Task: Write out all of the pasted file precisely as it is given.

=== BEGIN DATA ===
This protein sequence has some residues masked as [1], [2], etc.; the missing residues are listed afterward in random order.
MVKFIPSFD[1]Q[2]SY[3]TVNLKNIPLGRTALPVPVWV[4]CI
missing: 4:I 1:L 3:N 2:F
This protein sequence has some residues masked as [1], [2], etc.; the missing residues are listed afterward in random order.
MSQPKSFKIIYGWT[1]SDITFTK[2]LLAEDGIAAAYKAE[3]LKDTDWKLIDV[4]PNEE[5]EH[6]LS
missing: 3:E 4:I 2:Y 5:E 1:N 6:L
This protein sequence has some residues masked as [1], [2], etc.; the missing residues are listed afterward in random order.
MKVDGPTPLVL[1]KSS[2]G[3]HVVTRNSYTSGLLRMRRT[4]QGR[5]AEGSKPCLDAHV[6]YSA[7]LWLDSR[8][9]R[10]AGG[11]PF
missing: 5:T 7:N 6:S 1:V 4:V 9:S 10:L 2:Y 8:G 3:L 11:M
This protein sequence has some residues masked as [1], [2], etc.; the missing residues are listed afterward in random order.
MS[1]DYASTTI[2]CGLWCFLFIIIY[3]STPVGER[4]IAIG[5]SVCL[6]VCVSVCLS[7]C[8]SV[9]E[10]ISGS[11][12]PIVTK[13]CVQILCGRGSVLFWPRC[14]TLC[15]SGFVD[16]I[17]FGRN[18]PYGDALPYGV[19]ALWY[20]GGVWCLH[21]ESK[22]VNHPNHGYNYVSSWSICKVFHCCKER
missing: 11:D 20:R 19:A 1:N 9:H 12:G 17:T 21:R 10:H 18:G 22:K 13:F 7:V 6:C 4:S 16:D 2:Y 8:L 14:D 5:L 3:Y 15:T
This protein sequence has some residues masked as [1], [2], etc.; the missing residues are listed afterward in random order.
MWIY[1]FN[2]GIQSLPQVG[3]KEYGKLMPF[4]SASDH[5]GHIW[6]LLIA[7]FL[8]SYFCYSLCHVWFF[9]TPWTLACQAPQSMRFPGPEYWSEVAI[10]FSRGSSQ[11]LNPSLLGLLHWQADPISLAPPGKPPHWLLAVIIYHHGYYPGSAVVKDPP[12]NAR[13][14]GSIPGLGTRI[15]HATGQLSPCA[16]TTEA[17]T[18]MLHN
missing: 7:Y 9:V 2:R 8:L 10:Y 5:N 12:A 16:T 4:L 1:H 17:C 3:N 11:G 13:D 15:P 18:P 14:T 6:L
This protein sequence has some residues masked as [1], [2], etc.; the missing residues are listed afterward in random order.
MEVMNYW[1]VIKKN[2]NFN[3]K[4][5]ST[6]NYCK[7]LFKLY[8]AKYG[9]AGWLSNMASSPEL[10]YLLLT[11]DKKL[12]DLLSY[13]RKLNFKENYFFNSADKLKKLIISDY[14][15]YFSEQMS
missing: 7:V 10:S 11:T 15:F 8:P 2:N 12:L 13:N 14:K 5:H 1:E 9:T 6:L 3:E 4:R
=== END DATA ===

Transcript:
This protein sequence has some residues masked as [1], [2], etc.; the missing residues are listed afterward in random order.
MVKFIPSFD[1]Q[2]SY[3]TVNLKNIPLGRTALPVPVWV[4]CI
missing: 4:I 1:L 3:N 2:F
This protein sequence has some residues masked as [1], [2], etc.; the missing residues are listed afterward in random order.
MSQPKSFKIIYGWT[1]SDITFTK[2]LLAEDGIAAAYKAE[3]LKDTDWKLIDV[4]PNEE[5]EH[6]LS
missing: 3:E 4:I 2:Y 5:E 1:N 6:L
This protein sequence has some residues masked as [1], [2], etc.; the missing residues are listed afterward in random order.
MKVDGPTPLVL[1]KSS[2]G[3]HVVTRNSYTSGLLRMRRT[4]QGR[5]AEGSKPCLDAHV[6]YSA[7]LWLDSR[8][9]R[10]AGG[11]PF
missing: 5:T 7:N 6:S 1:V 4:V 9:S 10:L 2:Y 8:G 3:L 11:M
This protein sequence has some residues masked as [1], [2], etc.; the missing residues are listed afterward in random order.
MS[1]DYASTTI[2]CGLWCFLFIIIY[3]STPVGER[4]IAIG[5]SVCL[6]VCVSVCLS[7]C[8]SV[9]E[10]ISGS[11][12]PIVTK[13]CVQILCGRGSVLFWPRC[14]TLC[15]SGFVD[16]I[17]FGRN[18]PYGDALPYGV[19]ALWY[20]GGVWCLH[21]ESK[22]VNHPNHGYNYVSSWSICKVFHCCKER
missing: 11:D 20:R 19:A 1:N 9:H 12:G 17:T 21:R 10:H 18:G 22:K 13:F 7:V 6:C 4:S 16:D 2:Y 8:L 14:D 5:L 3:Y 15:T
This protein sequence has some residues masked as [1], [2], etc.; the missing residues are listed afterward in random order.
MWIY[1]FN[2]GIQSLPQVG[3]KEYGKLMPF[4]SASDH[5]GHIW[6]LLIA[7]FL[8]SYFCYSLCHVWFF[9]TPWTLACQAPQSMRFPGPEYWSEVAI[10]FSRGSSQ[11]LNPSLLGLLHWQADPISLAPPGKPPHWLLAVIIYHHGYYPGSAVVKDPP[12]NAR[13][14]GSIPGLGTRI[15]HATGQLSPCA[16]TTEA[17]T[18]MLHN
missing: 7:Y 9:V 2:R 8:L 10:Y 5:N 12:A 16:T 4:L 1:H 17:C 3:N 11:G 13:D 15:P 18:P 14:T 6:L
This protein sequence has some residues masked as [1], [2], etc.; the missing residues are listed afterward in random order.
MEVMNYW[1]VIKKN[2]NFN[3]K[4][5]ST[6]NYCK[7]LFKLY[8]AKYG[9]AGWLSNMASSPEL[10]YLLLT[11]DKKL[12]DLLSY[13]RKLNFKENYFFNSADKLKKLIISDY[14][15]YFSEQMS
missing: 7:V 10:S 11:T 15:F 8:P 2:N 12:L 13:N 14:K 5:H 1:E 9:T 6:L 3:E 4:R